$$x^4 + x^3 + x + 1$$

Notice how I skipped $x^2$. Do "polynomials" need to have a sequence of exponents that start from $1$ and go up by $1$ and only $1$ each time? Thanks

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    $\begingroup$ en.wikipedia.org/wiki/Polynomial#Definition $\endgroup$
    – mathse
    Jun 16, 2014 at 6:23
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    $\begingroup$ Yes. The co-efficent is just zero for $x^3$ $\endgroup$
    – Joao
    Jun 16, 2014 at 7:54
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    $\begingroup$ Actually, the coefficient is zero for $x^2$. $\endgroup$
    – GEdgar
    Jun 16, 2014 at 20:52

3 Answers 3


A polynomial is any sum of the type

$$a_0 + a_1x + a_2x^2 + \cdots + a_n x^n.$$

By taking $n=4$ and setting the coefficients at $a_0=1, a_1=1, a_2=0, a_3=1, a_4=1$, what do you get?

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    $\begingroup$ Oh that's right! I totally forgot about constants being 0. My polynomial would then be (x^4 + x^3 + 0x^2 + x + 1), so in a sense, it still follows the general polynomial form with exponents of "x" increasing by 1 at each new term. $\endgroup$ Jun 16, 2014 at 6:28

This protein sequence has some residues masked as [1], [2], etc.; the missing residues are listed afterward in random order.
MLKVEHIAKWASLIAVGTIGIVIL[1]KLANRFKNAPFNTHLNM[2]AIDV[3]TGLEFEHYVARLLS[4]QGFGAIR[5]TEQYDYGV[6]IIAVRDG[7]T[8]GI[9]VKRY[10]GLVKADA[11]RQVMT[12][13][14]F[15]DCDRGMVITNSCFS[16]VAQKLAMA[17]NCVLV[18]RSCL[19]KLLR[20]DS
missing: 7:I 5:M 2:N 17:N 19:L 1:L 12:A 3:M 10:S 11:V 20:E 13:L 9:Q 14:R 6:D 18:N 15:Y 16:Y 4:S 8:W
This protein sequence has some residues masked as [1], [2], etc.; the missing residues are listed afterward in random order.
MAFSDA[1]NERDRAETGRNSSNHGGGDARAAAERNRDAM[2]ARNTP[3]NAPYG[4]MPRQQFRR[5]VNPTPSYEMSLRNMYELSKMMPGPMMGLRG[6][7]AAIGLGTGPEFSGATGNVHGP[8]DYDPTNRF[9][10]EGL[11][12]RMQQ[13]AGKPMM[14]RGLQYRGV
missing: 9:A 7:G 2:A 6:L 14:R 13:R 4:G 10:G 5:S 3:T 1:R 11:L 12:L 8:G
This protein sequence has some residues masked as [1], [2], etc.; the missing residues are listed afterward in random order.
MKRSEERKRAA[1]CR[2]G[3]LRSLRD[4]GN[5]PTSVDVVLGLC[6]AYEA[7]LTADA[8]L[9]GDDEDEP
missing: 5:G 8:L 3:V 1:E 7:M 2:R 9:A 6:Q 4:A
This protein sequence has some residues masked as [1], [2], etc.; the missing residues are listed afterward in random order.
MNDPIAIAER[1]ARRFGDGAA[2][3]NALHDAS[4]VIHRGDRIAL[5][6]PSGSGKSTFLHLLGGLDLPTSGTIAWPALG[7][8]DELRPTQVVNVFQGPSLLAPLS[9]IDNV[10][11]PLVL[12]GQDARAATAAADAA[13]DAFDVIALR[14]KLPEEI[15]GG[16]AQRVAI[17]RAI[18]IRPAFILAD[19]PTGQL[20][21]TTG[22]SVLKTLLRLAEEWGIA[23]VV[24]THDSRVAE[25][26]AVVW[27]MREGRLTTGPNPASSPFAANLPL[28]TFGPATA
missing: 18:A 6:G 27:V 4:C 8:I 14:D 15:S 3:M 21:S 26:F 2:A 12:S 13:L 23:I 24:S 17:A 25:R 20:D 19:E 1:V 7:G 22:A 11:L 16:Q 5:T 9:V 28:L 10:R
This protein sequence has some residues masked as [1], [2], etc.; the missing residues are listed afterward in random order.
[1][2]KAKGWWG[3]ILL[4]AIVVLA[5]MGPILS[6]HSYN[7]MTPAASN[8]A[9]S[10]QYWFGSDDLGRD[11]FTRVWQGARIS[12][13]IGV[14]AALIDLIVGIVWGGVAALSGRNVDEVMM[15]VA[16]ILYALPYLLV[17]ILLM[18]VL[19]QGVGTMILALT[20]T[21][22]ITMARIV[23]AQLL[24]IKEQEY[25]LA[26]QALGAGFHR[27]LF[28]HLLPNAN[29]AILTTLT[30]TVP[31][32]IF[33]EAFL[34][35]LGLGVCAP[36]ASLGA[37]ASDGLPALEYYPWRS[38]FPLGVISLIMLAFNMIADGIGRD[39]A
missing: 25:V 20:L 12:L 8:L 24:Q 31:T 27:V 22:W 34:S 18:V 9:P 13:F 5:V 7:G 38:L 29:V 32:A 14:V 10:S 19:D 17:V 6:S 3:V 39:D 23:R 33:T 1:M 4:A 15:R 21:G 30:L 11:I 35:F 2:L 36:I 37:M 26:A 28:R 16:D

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    $\begingroup$ Strictly speaking a polynomial is not a function, but rather a finite formal sum. The distinction between a polynomial and a polynomial function comes to the fore in the context of abstract algebra over rings of a finite characteristic. In that context $x$ is an indeterminate, and you do not necessarily think of it as a variable ranging over a set. Thus the distinction can be ignored by high school/calculus students. $\endgroup$ Jun 16, 2014 at 6:30
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    $\begingroup$ @JyrkiLahtonen judging by the fact that the question is really really simple (obviously not one to be asked by university students), I think an answer which does not involve words like "context of abstract algebra over rings of a finite characteristic" is a better answer than one that does. $\endgroup$
    – 5xum
    Jun 16, 2014 at 6:35
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    $\begingroup$ Undoubtedly you judged the needs of the asker well. It's just that the use of the word function raised an inner flag of mine. The autopilot cannot be stopped :-) +1 $\endgroup$ Jun 16, 2014 at 6:37
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    $\begingroup$ @5xum, I'd be careful to so quickly judge the OP. He's asked some rather sophisticated questions in the past according to his profile page, which suggests he is a university student. We all have "those moments" from time to time. $\endgroup$
    – Kaj Hansen
    Jun 16, 2014 at 6:43

That is indeed a polynomial! You do not need the exponents increasing by $1$. For example, $x^{100} + x^2 + 2$ is a polynomial. By definition, any function $p(x)$ is a polynomial if it can be written in the form: